Was masseuse murdered for refusing sex at her £800,000 home?

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The voice on the answering machine tape was breathy and softly spoken. It said: "This is Angela Chiu, massage and aromatherapy from 11am until 8pm, Monday to Saturday, in my own home. There is parking in the drive. A full body massage takes one hour and costs £100."

This 20-second message - and the question of whether it initiated a grim misunderstanding which led to murder - is at the heart of the investigation into the savage killing of a 48-year-old masseuse in her luxury home in one of Britain's most sought-after strips of seaside real estate.

Police said they were looking into the possibility that Mrs Chiu, a glamorous university graduate with formal qualifications in therapeutic message and aromatherapy, was killed by a client who arrived at her six-bedroomed house in Canford Cliffs, Poole, Dorset, looking for sexual services rather than the alternative "massage" therapy she advertised in a local newspaper. Detective Inspector Steve Thorpe, the officer leading the murder hunt, said last night: "We are looking into that aspect of her lifestyle. Obviously there is a dangerous side to that sort of business."

The bloodstained body of the computer expert turned glamorous therapist, who also sold lingerie and hosiery, was found on Friday by her 18-year-old daughter, Daniella, in the bathroom of the £800,000 property, less than 100 yards from Poole's vast natural harbour.

The area, including the adjoining Sandbanks, was named three years ago as one of the world's costliest places to buy a house and is home to a long list of perma-tanned celebrities including the cricketer Geoffrey Boycott and Premiership football manager Harry Redknapp.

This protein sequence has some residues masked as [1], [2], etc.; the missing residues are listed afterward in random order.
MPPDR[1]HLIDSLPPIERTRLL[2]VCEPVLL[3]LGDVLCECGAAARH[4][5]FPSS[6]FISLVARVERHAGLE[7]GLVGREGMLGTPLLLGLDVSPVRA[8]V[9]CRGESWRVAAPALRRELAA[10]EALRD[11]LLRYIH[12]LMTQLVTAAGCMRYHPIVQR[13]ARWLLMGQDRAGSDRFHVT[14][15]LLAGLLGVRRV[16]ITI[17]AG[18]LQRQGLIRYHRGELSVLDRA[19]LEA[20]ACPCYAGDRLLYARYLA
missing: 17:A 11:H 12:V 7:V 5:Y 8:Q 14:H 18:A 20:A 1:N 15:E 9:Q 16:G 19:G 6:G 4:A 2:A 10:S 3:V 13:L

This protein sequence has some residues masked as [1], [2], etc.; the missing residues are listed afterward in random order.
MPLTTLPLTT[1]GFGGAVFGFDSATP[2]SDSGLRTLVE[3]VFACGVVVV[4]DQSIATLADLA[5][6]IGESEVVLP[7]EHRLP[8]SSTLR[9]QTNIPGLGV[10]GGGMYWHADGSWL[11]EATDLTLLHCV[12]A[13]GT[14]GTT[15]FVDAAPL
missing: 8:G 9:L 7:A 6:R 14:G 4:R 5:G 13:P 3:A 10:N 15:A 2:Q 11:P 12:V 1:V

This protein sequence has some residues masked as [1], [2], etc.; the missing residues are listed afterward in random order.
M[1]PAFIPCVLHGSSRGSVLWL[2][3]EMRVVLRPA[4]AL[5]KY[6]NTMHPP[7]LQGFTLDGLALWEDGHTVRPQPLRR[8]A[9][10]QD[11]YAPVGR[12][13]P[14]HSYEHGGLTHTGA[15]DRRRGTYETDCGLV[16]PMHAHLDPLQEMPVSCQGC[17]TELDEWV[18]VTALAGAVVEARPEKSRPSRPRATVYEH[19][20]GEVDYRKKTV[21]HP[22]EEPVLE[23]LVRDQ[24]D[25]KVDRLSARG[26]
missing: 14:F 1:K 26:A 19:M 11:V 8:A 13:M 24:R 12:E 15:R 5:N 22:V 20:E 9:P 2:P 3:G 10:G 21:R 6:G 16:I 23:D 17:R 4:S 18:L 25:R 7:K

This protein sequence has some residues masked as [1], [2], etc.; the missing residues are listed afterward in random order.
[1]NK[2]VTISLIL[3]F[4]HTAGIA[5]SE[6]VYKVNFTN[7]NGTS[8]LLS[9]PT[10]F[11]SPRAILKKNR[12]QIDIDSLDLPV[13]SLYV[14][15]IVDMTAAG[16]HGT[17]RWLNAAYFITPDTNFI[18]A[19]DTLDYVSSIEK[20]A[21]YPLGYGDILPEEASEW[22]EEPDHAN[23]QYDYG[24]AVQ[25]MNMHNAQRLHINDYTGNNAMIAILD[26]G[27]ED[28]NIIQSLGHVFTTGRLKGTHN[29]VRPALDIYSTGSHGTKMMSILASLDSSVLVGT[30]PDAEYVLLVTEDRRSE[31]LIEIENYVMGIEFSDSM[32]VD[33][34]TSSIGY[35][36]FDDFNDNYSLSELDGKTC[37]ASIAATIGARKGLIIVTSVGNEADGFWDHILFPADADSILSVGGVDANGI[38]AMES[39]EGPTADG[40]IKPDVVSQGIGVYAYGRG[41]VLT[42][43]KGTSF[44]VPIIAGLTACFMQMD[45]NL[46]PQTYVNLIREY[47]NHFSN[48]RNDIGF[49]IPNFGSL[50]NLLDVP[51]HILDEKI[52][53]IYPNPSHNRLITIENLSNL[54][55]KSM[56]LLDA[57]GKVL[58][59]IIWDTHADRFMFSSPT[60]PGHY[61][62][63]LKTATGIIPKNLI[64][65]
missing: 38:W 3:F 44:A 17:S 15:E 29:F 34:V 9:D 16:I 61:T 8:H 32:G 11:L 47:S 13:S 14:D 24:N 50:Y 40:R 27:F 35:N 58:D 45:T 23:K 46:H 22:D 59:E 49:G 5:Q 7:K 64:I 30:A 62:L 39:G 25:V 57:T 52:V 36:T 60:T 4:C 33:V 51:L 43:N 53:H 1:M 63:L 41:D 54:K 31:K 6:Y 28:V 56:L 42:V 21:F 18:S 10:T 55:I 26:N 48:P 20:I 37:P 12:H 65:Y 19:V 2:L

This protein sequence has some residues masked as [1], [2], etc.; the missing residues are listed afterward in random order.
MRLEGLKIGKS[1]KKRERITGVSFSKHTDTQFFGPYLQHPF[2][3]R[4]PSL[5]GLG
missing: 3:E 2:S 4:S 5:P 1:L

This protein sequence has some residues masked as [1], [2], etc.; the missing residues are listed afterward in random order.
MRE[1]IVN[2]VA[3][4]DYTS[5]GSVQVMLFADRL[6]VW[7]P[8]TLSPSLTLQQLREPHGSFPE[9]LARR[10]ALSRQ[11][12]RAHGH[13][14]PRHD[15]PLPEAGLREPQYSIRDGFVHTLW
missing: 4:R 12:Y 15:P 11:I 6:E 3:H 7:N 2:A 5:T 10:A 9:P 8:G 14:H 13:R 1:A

As forensic science officers comb Mrs Chiu's home overlooking the bay, relatives spoke of their grief. A statement from her parents, Horace and Eileen, said: "Angela's death has been a shocking and tragic loss. We are battling to come to terms with this unnecessary and violent death."

Mrs Chui, who had a post-graduate degree in law and who spoke five languages including Japanese, separated from her Hong Kong-born husband Ernest 12 years ago.

Her daily advert inThe Daily Echo, based in Bournemouth, was under the heading "Massage" and read: "Luxury massage, sauna & steam , private practice. Credit cards accepted." It appeared beside adverts for massage parlours offering "extra" sexual services. Callers to the phone number were put through to the answering-machine message, which also offered an extra two- to three-hour massage in a sauna and Jacuzzi, and asked clients to leave a number for an appointment.

DI Thorpe said it was possible that Mrs Chiu's killer had turned on her after she had refused a request for sex while giving a massage. He said: "If you are in that sort of business and advertise in the local paper, you are always going to run the risk of getting the odd call from people thinking the business is something more than it really is."

It is understood that Mrs Chiu died from multiple stab wounds to the chest during a frenzied assault between Wednesday, when she was last known to be alive after phoning a friend, and Friday, when her body was found by Daniella as she returned from holiday.

It was unclear whether the masseuse, whose entry on a local services website stated she had diplomas in therapeutic massage and nutritional medicine, had placed her advert in a section, alongside escorts and chatlines, where others offer sexual services deliberately or out of naivety.

The paper offers other classified headings, including aromatherapy, alternative therapies or beauty therapy. Advertising staff said Mrs Chiu's advert had always appeared under the "massage heading".

One massage worker who advertises on the page said yesterday: "It doesn't take much to work out what 'massage' means in that section. I'm worried about what's happened; you don't know whose going to knock on your door."

But detectives backed away from the suggestion that the party-loving Mrs Chiu, who studied at Keele University with her husband after they met in Hong Kong when she was teaching abroad, had fallen into the sex trade.

DI Thorpe said: "There is nothing to suggest she ran anything more than a legitimate business from home." Police declined to comment on whether the therapist had been sexually assaulted or whether her body was discovered clothed.

Mrs Chui shared her house with a boyfriend who was on holiday abroad last week. Daniella's father has flown in from Hong Kong.